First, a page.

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United States Secretary of the Treasury
Not to be confused with the Treasurer of the United States.
The United States secretary of the treasury is the head of the United States Department of the Treasury,[2] which is concerned with all financial and monetary matters relating to the federal government, and, until 2003, also included several major federal law enforcement agencies. The secretary of the treasury is the principal economic advisor to the president of the United States and plays a critical role in policy-making by bringing an economic and government financial policy perspective to issues facing the federal government. The secretary of the treasury is a member of the United States Cabinet, and is nominated by the president of the United States. Nominees for Secretary of the Treasury undergo a confirmation hearing before the United States Senate Committee on Finance, prior to a vote by the United States Senate.
United States Secretary of the Treasury

Seal of the Department of the Treasury

Flag of the Secretary of the Treasury
Incumbent
Janet Yellen
since January 26, 2021
United States Department of the Treasury
StyleMadam Secretary (informal)
The Honorable (formal)
Member ofCabinet
National Security Council
Reports toPresident of the United States
SeatWashington, D.C.
AppointerPresident of the United States
with Senate advice and consent
Term lengthAt the pleasure of the President
Constituting instrument31 U.S.C. § 301
FormationSeptember 11, 1789; 231 years ago
First holderAlexander Hamilton
SuccessionFifth[1]
DeputyUnited States Deputy Secretary of the Treasury[2]
SalaryExecutive Schedule, Level I[3]
Website
www.treasury.gov
The secretary of the treasury, the secretary of state, the attorney general, and the secretary of defense are generally regarded as the four most important Cabinet officials, due to the size and importance of their respective departments.[4]
The secretary of the treasury is a statutory member of the United States National Security Council and is fifth in the United States presidential line of succession.
Secretary of the Treasury is a Level I position in the Executive Schedule and thus earns the salary prescribed for that level (US$221,400, as of January 2021).[5][3]
The current secretary of the treasury is Janet Yellen. She is the first woman to hold the post.
Powers and functions
The Secretary is responsible for formulating and recommending domestic and international financial, economic, and tax policy, participating in the formulation of broad fiscal policies that have general significance for the economy, and managing the public debt. The Secretary oversees the activities of the Department in carrying out its major law enforcement responsibilities; in serving as the financial agent for the United States Government; and in manufacturing coins and currency. The Chief Financial Officer of the government, the Secretary serves as Chairman Pro Tempore of the President's Economic Policy Council, Chairman of the Boards and Managing Trustee of the Social Security and Medicare Trust Funds, and as U.S. Governor of the International Monetary Fund, the International Bank for Reconstruction and Development, the Inter-American Development Bank, the Asian Development Bank, and the European Bank for Reconstruction and Development.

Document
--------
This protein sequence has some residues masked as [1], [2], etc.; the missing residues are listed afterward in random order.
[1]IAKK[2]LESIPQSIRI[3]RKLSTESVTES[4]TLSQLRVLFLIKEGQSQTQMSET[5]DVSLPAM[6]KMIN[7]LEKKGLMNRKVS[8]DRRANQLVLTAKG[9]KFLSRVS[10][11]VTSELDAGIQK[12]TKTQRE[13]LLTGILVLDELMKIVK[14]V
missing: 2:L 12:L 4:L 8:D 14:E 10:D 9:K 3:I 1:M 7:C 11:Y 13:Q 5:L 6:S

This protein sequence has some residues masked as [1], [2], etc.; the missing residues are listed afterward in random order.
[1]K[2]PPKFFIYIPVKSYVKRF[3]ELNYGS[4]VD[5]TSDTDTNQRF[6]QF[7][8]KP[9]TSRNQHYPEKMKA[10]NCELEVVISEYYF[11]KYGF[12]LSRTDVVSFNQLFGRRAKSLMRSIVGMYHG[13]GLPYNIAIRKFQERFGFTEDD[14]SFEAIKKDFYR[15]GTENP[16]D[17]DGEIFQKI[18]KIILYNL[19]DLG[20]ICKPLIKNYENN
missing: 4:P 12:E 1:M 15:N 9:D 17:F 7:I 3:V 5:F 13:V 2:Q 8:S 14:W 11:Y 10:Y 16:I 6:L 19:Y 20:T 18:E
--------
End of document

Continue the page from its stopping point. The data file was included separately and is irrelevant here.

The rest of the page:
— U.S. Department of the Treasury Web site[6]
The secretary along with the treasurer of the United States must sign Federal Reserve notes before they can become legal tender.[further explanation needed] The secretary also manages the United States Emergency Economic Stabilization fund.
Most of the department's law enforcement agencies such as the U.S. Customs Service, the Bureau of Alcohol, Tobacco, Firearms, and Explosives (ATF), and the U.S. Secret Service were reassigned to other departments in 2003 in conjunction with the creation of the Department of Homeland Security.
List of secretaries of the treasury
Parties
  No party (1)  Federalist (4)  Democratic-Republican (4)  Democratic (29)  Whig (5)  Republican (34)
Status
  Denotes acting Secretary of the Treasury
No.
Portrait
Name
State of residence
Took office
Left office
President(s)

1
Alexander Hamilton
New York
September 11, 1789
January 31, 1795
George Washington

2
Oliver Wolcott, Jr.
Connecticut
February 3, 1795
December 31, 1800
John Adams
3
Samuel Dexter
Massachusetts
January 1, 1801
May 13, 1801
Thomas Jefferson
4
Abraham Alfonse Albert Gallatin
Pennsylvania
May 14, 1801
February 8, 1814
James Madison
5
George W. Campbell
Tennessee
February 9, 1814
October 5, 1814

6
Alexander J. Dallas
Pennsylvania
October 6, 1814
October 21, 1816

William Jones[1]
Acting
Pennsylvania
October 21, 1816
October 22, 1816

7
William H. Crawford
Georgia
October 22, 1816
March 6, 1825
James Monroe
8
Richard Rush
Pennsylvania
March 7, 1825
March 5, 1829
John Quincy Adams

9
Samuel D. Ingham
Pennsylvania
March 6, 1829
June 20, 1831